The Mardi Gras atmosphere of the Old Fruitmarket fundamentally consisted of a crowd who were old even when Travis started out. Diehard fans had forgone the bar to get right at the barrier, even within five minutes of the doors opening.

Greeting the barrier as the opening act, hailing from “New Scotland” Nova Scotia, was punk folker Joel Plaskett. Even though he was solo for the first couple of tracks Joel put so much energy through the performance even those initially disinterested were tapping their feet.

He really came alive when members of his backing band ‘The Emergency’ joined him on stage with a three guitar onslaught – bringing the noise with ‘Deny, Deny, and Deny’.

The set consisted mainly of tracks from his last album ‘Three’, a triple disc of 33 tracks with titles that tend to repeat themselves (‘Surprise’ is titled three times). Highlighs came from the Ben Folds-esque ‘Rewind, Rewind’ Rewind’, played with a shitty keyboard purchased from “the Canadian equivalent of Cash Converters” and ‘Through, through, through’ that was reminiscent of early Elvis Costello. Overall he provided a great dose of last night Celtic Connections energy.

Next was a surprise for all – as it wasn’t on the bill – with Foley Stewart strolling onstage, almost not wanting to get the crowd focused on him. What followed was a set of Jeff Buckley-light, electric guitar tunes. With a nervous demeanour filled with tunes of angst and depression – this proved a stark contrast to what had come before. This was reflected in crowd disinterest, but it’s safe to say teenage girls will love him.

A highlight of the set was ‘Winter in Atlanta’, coming across as something Nirvana would have thrown into their slower moments. A promising performance and with a bit more confidence he may have been able to take control of an audience, but the Fruitmarket made him aware that he was not what they were looking for.

“Isn’t this exciting?” proclaimed Fran Healy as he finally walked onstage to the expectant crowd; kindly pointing out right off the mark that he will be playing Travis songs at the end of the show. With formalities out the way Fran and band (even a wee orchestra!) unfurled ‘In The Morning’ from his solo record ‘Wreckorder’.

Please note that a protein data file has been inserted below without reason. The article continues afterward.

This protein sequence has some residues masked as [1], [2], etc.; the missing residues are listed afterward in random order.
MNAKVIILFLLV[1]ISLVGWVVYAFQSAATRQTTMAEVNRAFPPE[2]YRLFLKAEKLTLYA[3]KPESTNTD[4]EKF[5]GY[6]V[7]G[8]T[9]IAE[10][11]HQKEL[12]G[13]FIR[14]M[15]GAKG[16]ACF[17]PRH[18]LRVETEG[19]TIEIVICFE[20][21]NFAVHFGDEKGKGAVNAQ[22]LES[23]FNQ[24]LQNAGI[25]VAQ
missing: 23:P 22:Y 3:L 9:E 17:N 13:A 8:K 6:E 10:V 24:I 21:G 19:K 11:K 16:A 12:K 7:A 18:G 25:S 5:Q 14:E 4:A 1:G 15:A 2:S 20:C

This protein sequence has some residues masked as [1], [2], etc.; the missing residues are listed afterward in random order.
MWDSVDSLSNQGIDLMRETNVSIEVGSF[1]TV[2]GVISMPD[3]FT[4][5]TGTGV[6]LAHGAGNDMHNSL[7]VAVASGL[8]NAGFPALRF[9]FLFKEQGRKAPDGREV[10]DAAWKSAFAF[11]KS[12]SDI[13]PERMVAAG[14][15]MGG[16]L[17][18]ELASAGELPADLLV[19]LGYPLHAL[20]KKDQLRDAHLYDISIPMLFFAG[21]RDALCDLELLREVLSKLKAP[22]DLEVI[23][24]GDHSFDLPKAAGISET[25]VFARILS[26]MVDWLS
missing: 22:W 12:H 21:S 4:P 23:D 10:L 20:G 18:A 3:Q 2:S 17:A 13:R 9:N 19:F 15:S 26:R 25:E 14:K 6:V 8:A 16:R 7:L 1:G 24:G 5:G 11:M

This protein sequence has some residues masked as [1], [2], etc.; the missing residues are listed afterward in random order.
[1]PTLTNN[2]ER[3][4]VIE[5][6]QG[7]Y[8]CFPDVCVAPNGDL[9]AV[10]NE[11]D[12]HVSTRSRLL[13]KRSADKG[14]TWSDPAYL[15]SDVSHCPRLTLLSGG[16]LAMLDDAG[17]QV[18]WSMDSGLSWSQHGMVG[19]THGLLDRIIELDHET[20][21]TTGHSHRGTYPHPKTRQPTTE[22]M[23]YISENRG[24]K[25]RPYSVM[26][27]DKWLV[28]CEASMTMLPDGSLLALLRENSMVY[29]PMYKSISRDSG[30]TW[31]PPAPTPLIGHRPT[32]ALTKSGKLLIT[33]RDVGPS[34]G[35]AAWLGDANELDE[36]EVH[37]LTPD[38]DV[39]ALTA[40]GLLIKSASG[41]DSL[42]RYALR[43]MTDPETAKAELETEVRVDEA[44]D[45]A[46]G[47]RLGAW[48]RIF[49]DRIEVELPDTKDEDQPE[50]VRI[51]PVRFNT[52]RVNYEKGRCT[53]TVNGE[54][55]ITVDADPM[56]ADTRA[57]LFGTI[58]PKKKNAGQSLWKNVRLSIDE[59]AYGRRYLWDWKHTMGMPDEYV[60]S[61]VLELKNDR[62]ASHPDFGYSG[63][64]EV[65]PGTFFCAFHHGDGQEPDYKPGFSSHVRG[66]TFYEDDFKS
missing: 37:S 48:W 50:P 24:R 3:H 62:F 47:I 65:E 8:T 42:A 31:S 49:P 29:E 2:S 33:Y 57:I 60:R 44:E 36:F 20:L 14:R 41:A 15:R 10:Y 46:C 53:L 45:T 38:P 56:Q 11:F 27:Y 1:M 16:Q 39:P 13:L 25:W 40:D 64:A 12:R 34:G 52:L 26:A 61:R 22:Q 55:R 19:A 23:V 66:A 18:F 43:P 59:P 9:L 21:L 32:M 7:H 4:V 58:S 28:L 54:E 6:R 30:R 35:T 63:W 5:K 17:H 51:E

What followed were, well, all the tracks from ‘Wreckorder’. But not in order. This included the impassioned ‘Fly In The Ointment’ and art-school inspired single, ‘Buttercups’. Whilst the album comes across slightly weak and lifeless, it was refreshing to see the songs given a dose of vibrancy live.

Fran proved to be a charismatic and amiable host throughout the night, giving the crowd lashings of banter, comparing playing without his Travis-kin like cheating on your wife and his worries about Paul McCartney playing on his debut solo album “What if his bass lines were shit?”.

Finishing the main set with a rousing rendition of album closer ‘Moonshine’ that finally made the audience pay heed to the new material, after which the band left Fran a lonesome figure onstage.  Clearly it was time for the Travis material and the enviable host asked the floor to make the decision on what numbers should be played.

The audience instantly twisted into the liveliest they had been all night – like Fran had thrown a piece of meat to a pack of hungry wolves. A particularly stirring rendition of ‘Turn’ followed, and a glistening acoustic ‘Sing’ went down well with all – as did Fran lambasting of an audience member who kept asking for “songs I hate”.

Tonight was a real showcase for the differing styles of music played throughout Celtic Connections and proved a fitting end to the festival, the only downside being a rather subdued audience who weren’t willing to go along for the full ride.